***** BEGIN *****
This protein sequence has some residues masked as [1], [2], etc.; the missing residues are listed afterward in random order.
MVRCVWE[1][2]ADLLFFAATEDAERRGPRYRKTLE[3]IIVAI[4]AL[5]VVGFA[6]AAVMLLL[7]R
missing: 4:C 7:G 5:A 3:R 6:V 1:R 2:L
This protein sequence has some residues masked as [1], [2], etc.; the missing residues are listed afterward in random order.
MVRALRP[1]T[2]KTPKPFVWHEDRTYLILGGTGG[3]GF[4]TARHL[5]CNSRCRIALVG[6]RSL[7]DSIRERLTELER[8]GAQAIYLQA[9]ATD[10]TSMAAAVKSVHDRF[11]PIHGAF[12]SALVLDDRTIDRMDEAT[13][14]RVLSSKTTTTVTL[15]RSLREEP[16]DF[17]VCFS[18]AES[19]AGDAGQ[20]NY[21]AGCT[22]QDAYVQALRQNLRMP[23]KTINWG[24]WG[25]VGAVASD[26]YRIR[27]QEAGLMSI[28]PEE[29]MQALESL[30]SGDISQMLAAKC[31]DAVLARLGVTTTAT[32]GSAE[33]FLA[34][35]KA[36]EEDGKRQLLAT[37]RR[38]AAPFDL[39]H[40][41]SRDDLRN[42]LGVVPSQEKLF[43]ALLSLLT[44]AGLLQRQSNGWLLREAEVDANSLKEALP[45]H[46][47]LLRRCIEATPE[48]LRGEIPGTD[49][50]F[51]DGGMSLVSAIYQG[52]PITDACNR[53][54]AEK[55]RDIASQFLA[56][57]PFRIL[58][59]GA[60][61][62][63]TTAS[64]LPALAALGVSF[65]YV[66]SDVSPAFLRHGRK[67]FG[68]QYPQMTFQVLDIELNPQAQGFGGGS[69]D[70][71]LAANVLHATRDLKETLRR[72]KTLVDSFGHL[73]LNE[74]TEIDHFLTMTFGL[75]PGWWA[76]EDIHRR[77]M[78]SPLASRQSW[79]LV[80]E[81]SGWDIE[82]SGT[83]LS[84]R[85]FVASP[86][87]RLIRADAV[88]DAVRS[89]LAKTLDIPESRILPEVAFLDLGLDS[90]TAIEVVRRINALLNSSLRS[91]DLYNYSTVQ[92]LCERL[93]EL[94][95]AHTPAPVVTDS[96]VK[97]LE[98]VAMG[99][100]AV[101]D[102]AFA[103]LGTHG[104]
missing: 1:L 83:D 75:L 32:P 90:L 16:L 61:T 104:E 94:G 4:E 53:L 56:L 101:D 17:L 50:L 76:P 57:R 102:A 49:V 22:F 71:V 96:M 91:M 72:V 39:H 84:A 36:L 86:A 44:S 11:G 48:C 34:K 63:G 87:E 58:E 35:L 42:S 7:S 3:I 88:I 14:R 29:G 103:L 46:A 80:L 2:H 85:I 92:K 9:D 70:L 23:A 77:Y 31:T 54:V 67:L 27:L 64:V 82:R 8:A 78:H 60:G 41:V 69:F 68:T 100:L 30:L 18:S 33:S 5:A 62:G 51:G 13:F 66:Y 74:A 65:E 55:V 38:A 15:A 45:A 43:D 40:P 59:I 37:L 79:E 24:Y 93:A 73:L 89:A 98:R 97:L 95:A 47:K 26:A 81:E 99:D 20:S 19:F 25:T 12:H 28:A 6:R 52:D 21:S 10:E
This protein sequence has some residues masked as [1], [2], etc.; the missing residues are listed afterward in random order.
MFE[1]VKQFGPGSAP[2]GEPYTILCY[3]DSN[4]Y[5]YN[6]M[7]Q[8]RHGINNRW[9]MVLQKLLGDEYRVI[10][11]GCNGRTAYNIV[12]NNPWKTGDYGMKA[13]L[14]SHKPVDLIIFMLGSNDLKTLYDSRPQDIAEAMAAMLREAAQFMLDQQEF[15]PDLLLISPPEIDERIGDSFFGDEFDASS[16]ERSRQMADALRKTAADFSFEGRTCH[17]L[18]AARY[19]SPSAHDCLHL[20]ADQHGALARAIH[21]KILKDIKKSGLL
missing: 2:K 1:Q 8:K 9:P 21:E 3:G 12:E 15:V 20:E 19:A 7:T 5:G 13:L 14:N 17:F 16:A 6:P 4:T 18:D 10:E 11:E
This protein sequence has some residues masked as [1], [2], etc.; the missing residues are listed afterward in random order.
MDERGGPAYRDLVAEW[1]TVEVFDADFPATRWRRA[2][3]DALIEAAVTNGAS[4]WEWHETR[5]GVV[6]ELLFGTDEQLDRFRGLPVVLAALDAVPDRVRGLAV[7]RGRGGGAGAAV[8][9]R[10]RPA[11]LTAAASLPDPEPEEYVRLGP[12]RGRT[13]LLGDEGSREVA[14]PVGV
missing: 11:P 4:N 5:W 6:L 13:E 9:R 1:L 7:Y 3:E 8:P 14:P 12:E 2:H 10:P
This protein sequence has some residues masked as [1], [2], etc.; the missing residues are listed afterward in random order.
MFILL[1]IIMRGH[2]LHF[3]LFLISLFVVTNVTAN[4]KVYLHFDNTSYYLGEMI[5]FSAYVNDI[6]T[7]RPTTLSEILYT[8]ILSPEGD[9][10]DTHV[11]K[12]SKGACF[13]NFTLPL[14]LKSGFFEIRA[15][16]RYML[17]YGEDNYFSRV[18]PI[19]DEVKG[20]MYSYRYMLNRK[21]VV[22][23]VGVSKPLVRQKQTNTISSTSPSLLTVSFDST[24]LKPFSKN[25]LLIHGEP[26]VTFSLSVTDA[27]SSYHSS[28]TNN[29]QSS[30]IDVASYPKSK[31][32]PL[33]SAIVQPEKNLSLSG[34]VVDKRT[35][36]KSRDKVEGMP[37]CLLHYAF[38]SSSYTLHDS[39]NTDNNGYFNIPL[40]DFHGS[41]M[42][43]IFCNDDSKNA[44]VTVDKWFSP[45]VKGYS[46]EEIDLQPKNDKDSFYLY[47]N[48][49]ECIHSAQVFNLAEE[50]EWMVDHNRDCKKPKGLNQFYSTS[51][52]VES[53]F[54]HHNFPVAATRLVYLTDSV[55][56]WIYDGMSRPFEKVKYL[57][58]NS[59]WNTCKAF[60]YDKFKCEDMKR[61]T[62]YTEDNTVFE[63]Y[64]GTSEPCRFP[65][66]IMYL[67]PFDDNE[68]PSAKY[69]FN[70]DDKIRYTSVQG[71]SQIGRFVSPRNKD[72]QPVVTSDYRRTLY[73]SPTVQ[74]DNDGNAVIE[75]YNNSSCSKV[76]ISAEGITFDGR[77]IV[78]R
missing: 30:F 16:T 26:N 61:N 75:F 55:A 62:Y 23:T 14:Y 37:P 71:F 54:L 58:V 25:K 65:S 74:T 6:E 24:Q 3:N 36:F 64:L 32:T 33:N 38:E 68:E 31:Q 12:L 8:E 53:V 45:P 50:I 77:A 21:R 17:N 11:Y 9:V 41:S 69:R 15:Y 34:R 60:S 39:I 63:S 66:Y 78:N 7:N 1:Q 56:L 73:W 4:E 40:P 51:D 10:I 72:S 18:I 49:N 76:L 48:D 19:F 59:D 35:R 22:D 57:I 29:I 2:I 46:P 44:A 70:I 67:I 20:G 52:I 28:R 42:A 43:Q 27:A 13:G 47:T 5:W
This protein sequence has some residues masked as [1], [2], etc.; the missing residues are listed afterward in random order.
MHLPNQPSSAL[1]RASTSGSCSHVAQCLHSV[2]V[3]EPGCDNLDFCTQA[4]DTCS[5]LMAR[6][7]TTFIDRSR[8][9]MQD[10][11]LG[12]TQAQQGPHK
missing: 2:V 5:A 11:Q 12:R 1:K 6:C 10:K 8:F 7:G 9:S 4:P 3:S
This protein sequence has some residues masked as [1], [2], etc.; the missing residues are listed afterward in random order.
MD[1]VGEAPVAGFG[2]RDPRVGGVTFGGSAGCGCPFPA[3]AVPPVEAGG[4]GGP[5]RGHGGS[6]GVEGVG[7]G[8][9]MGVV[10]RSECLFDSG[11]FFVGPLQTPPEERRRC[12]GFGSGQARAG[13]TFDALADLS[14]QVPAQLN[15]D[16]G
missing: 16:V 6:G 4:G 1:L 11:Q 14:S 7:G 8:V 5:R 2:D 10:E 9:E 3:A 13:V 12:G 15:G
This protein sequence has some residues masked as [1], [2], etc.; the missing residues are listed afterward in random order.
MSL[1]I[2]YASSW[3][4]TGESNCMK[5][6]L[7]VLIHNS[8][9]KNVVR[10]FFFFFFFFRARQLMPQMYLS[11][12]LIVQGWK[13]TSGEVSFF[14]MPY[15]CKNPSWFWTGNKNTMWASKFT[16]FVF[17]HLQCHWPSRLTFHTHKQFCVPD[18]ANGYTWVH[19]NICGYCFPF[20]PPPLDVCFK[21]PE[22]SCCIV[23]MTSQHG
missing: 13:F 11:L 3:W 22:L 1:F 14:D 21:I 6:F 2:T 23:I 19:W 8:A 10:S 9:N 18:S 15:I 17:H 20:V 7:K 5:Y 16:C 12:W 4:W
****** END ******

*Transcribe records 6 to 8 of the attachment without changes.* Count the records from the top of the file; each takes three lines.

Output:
This protein sequence has some residues masked as [1], [2], etc.; the missing residues are listed afterward in random order.
MHLPNQPSSAL[1]RASTSGSCSHVAQCLHSV[2]V[3]EPGCDNLDFCTQA[4]DTCS[5]LMAR[6][7]TTFIDRSR[8][9]MQD[10][11]LG[12]TQAQQGPHK
missing: 2:V 5:A 11:Q 12:R 1:K 6:C 10:K 8:F 7:G 9:S 4:P 3:S
This protein sequence has some residues masked as [1], [2], etc.; the missing residues are listed afterward in random order.
MD[1]VGEAPVAGFG[2]RDPRVGGVTFGGSAGCGCPFPA[3]AVPPVEAGG[4]GGP[5]RGHGGS[6]GVEGVG[7]G[8][9]MGVV[10]RSECLFDSG[11]FFVGPLQTPPEERRRC[12]GFGSGQARAG[13]TFDALADLS[14]QVPAQLN[15]D[16]G
missing: 16:V 6:G 4:G 1:L 11:Q 14:S 7:G 8:V 5:R 2:D 10:E 9:E 3:A 13:V 12:G 15:G
This protein sequence has some residues masked as [1], [2], etc.; the missing residues are listed afterward in random order.
MSL[1]I[2]YASSW[3][4]TGESNCMK[5][6]L[7]VLIHNS[8][9]KNVVR[10]FFFFFFFFRARQLMPQMYLS[11][12]LIVQGWK[13]TSGEVSFF[14]MPY[15]CKNPSWFWTGNKNTMWASKFT[16]FVF[17]HLQCHWPSRLTFHTHKQFCVPD[18]ANGYTWVH[19]NICGYCFPF[20]PPPLDVCFK[21]PE[22]SCCIV[23]MTSQHG
missing: 13:F 11:L 3:W 22:L 1:F 14:D 21:I 6:F 2:T 23:I 19:W 8:A 10:S 9:N 18:S 15:I 17:H 20:V 7:K 5:Y 16:C 12:W 4:W